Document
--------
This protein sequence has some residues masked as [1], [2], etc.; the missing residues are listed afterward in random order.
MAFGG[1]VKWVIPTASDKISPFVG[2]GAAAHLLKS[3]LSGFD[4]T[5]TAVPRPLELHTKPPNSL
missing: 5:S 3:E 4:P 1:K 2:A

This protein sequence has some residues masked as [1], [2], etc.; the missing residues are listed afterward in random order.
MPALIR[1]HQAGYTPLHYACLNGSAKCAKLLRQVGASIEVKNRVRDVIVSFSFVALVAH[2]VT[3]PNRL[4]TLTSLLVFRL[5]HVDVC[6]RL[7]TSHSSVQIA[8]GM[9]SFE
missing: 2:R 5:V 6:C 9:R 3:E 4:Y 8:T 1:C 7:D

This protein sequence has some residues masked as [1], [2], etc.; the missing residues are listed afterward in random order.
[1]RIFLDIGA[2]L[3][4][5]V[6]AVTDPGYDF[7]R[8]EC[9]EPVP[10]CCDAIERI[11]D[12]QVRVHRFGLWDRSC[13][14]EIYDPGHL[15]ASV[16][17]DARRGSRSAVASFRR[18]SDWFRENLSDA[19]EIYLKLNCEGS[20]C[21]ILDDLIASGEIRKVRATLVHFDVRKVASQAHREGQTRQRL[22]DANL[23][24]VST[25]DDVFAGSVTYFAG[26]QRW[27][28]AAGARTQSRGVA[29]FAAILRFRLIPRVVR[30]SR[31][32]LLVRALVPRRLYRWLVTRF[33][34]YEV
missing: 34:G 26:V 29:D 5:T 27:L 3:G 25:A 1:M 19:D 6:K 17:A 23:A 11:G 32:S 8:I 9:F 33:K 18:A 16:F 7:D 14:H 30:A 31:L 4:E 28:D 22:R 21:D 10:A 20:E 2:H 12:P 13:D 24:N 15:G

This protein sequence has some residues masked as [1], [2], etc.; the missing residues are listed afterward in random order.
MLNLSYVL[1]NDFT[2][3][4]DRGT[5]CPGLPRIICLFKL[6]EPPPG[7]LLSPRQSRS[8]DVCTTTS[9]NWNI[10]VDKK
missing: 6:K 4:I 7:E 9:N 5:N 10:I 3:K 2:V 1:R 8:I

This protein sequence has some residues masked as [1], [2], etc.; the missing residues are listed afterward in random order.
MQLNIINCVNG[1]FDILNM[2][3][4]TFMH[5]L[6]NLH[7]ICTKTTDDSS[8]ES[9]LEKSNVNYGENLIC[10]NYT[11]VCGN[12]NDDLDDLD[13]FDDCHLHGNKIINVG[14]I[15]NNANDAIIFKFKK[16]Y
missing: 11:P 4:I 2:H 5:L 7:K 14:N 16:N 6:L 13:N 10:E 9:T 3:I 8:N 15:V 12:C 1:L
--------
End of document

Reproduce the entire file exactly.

This protein sequence has some residues masked as [1], [2], etc.; the missing residues are listed afterward in random order.
MAFGG[1]VKWVIPTASDKISPFVG[2]GAAAHLLKS[3]LSGFD[4]T[5]TAVPRPLELHTKPPNSL
missing: 5:S 3:E 4:P 1:K 2:A

This protein sequence has some residues masked as [1], [2], etc.; the missing residues are listed afterward in random order.
MPALIR[1]HQAGYTPLHYACLNGSAKCAKLLRQVGASIEVKNRVRDVIVSFSFVALVAH[2]VT[3]PNRL[4]TLTSLLVFRL[5]HVDVC[6]RL[7]TSHSSVQIA[8]GM[9]SFE
missing: 2:R 5:V 6:C 9:R 3:E 4:Y 8:T 1:C 7:D

This protein sequence has some residues masked as [1], [2], etc.; the missing residues are listed afterward in random order.
[1]RIFLDIGA[2]L[3][4][5]V[6]AVTDPGYDF[7]R[8]EC[9]EPVP[10]CCDAIERI[11]D[12]QVRVHRFGLWDRSC[13][14]EIYDPGHL[15]ASV[16][17]DARRGSRSAVASFRR[18]SDWFRENLSDA[19]EIYLKLNCEGS[20]C[21]ILDDLIASGEIRKVRATLVHFDVRKVASQAHREGQTRQRL[22]DANL[23][24]VST[25]DDVFAGSVTYFAG[26]QRW[27][28]AAGARTQSRGVA[29]FAAILRFRLIPRVVR[30]SR[31][32]LLVRALVPRRLYRWLVTRF[33][34]YEV
missing: 34:G 26:V 29:D 5:T 27:L 3:G 25:A 1:M 19:D 6:K 17:A 23:A 11:G 32:S 8:I 9:F 33:K 18:A 16:F 7:D 14:H 30:A 31:L 4:E 28:D 22:R 21:D 10:A 20:E 2:H 12:P 13:D 24:N 15:G

This protein sequence has some residues masked as [1], [2], etc.; the missing residues are listed afterward in random order.
MLNLSYVL[1]NDFT[2][3][4]DRGT[5]CPGLPRIICLFKL[6]EPPPG[7]LLSPRQSRS[8]DVCTTTS[9]NWNI[10]VDKK
missing: 6:K 4:I 7:E 9:N 5:N 10:I 3:K 2:V 1:R 8:I

This protein sequence has some residues masked as [1], [2], etc.; the missing residues are listed afterward in random order.
MQLNIINCVNG[1]FDILNM[2][3][4]TFMH[5]L[6]NLH[7]ICTKTTDDSS[8]ES[9]LEKSNVNYGENLIC[10]NYT[11]VCGN[12]NDDLDDLD[13]FDDCHLHGNKIINVG[14]I[15]NNANDAIIFKFKK[16]Y
missing: 11:P 4:I 2:H 5:L 7:K 14:N 16:N 6:L 13:N 10:E 9:T 3:I 8:N 15:V 12:C 1:L